9:01pm – Stretch time at the Stadium. Nancy Bea plays "Take Me Out to the Ball Game" for the umpteen-zillionth time.
9:13pm – The Dodgers are rallying, I’m helping myself to complimentary yogurt, and Hall of Fame broadcaster (and my lifelong idol) Vin Scully is standing about five feet away talking to the press corps while he’s taking a break from the broadcast.
9:19pm – People talk to Nancy Bea while she’s playing, asking her about song titles. There is the smallest of pauses in her tempo while she answers. For future reference, I make a note to listen for those pauses, and wonder what people are talking to her about when they occur.
9:44pm – It’s over. Dodger victory.
Post-game in the clubhouse
Apparently, after a Dodger victory, rocking Van Halen music is blared through the clubhouse.
Eric Karros talks about how the team has been doing, saying "we’re not going to be a horseshit team like you guys (the media) think …" Apparently, "horseshit" is still the preferred curse of baseball players. Jim Bouton first chronicled its extensive use in his groundbreaking book "Ball Four." I recommend that book; it’s a lot of fun, and contains a lot of inside the clubhouse, behind the scenes stuff that is unforgettable.
9:55pm – It’s not yet quite 12 minutes since the last out, and young outfielder Roger Cedeno is dressed and on his way out the door.
I slip in to manager Bill Russell’s office for his comments. From what I can see, the office has changed a bit since the Tommy Lasorda days. Gone are the celebrity photos, and now the office has a very muted, understated feel, much like the manager.
Nomo gives his post-game interview in jeans and a Polo shirt, using an interpreter. He says the Dodgers pitching staff consists of "men of destiny." This is either an odd translation, or a very Zen perspective about the club’s pitchers.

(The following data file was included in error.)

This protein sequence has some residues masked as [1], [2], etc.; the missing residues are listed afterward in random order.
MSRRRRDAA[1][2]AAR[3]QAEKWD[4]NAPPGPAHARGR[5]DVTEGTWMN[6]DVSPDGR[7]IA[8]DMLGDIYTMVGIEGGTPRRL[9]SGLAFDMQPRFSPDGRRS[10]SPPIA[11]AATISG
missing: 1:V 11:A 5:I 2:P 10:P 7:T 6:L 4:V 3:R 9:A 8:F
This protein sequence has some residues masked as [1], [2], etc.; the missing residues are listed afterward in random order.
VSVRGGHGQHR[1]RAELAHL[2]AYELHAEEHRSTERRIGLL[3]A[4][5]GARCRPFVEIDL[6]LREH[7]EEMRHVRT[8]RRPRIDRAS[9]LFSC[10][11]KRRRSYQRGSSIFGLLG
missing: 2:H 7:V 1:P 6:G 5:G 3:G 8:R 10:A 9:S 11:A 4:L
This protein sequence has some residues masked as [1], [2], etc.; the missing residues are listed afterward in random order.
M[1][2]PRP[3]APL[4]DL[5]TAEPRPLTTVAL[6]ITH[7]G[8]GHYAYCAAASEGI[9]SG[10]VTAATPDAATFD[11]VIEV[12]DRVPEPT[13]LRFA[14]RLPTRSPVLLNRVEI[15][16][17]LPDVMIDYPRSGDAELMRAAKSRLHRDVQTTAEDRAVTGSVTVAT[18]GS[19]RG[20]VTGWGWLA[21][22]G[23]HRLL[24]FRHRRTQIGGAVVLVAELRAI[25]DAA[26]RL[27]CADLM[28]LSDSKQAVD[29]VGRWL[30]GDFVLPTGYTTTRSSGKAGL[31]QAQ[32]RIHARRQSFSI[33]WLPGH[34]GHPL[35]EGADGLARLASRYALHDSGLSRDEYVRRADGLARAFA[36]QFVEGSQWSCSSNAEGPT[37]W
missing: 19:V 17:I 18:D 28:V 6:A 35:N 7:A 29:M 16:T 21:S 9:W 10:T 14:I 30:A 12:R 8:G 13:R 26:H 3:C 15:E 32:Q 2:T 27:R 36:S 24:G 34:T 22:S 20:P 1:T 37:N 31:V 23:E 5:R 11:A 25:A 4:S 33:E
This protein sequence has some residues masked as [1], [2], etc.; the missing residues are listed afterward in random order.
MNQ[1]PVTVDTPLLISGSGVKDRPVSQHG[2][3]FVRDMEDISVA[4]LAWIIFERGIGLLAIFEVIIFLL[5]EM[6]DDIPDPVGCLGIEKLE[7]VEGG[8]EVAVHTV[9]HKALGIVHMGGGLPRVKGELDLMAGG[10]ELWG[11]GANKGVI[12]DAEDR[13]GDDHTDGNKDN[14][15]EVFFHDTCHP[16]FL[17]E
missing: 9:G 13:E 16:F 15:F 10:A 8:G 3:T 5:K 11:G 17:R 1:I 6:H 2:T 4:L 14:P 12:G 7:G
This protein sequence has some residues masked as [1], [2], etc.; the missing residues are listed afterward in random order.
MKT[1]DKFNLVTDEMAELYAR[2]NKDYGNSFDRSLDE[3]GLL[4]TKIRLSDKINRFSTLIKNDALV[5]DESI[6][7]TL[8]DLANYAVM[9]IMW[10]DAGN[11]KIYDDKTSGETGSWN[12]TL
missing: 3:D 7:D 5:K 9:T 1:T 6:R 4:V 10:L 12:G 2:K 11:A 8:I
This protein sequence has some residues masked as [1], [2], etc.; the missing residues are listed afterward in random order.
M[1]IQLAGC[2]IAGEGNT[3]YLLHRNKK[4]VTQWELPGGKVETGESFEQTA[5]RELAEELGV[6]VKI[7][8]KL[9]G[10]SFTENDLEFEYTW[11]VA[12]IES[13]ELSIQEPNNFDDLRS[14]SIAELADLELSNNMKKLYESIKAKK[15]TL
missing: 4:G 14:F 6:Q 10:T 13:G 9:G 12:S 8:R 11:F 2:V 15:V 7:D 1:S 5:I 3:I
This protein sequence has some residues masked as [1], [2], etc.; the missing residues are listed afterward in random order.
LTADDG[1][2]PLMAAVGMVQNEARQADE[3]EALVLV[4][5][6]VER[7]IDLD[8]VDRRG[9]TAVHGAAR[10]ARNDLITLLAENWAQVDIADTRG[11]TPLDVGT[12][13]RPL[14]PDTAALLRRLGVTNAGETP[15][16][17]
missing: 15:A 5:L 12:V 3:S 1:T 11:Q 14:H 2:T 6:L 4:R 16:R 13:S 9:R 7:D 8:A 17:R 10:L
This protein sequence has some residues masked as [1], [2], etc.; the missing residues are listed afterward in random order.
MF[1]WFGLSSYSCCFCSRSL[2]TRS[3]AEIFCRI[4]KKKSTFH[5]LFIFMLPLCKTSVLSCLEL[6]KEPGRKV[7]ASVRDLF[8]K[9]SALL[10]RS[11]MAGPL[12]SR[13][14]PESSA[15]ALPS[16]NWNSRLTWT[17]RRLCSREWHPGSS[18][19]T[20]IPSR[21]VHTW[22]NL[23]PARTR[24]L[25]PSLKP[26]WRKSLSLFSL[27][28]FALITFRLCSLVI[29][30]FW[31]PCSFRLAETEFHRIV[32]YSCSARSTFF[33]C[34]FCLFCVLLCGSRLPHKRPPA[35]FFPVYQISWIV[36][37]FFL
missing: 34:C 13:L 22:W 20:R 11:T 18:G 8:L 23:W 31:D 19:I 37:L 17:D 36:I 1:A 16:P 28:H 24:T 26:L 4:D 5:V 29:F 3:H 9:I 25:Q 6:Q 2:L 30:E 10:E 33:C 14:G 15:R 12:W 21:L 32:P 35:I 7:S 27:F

Raul Mondesi is chowing down a big post-game meal. Lots of chicken, lots of steak on his plate.
Chan Ho Park gives a high five to one of Todd Zeile’s kids, as Park leaves for the evening.
Mike Piazza is answering questions for one writer. I decide to join in, asking the All-Star catcher about the Dodgers tendency to get hotter in the second half of the season. Piazza says "We are a good team after the break. But we need to be able to get momentum. We need to stay aggressive and win games so we don’t have to come back later …"
10:32pm – I’m back out in the parking lot, having stalled with trips to the field and the water fountains for as long as I could. Now, it’s just me and a few stadium workers in Parking Lot Four, my usual lot. The stadium lights are still on, but all of the players are long gone, the game quickly fading into that place in your memory where old baseball games go. The glow of this night will take a little longer to fade than your usual game. My Dodger dreams came true.
The five "R.C." players with 300 career homers:
1. Ron Cey
2. Roy Campanella
3. Rico Carty
4. Roberto Clemente
5. Rocky Colavito
The two days with no major league sporting events: The day before and the day after the MLB All-Star Game.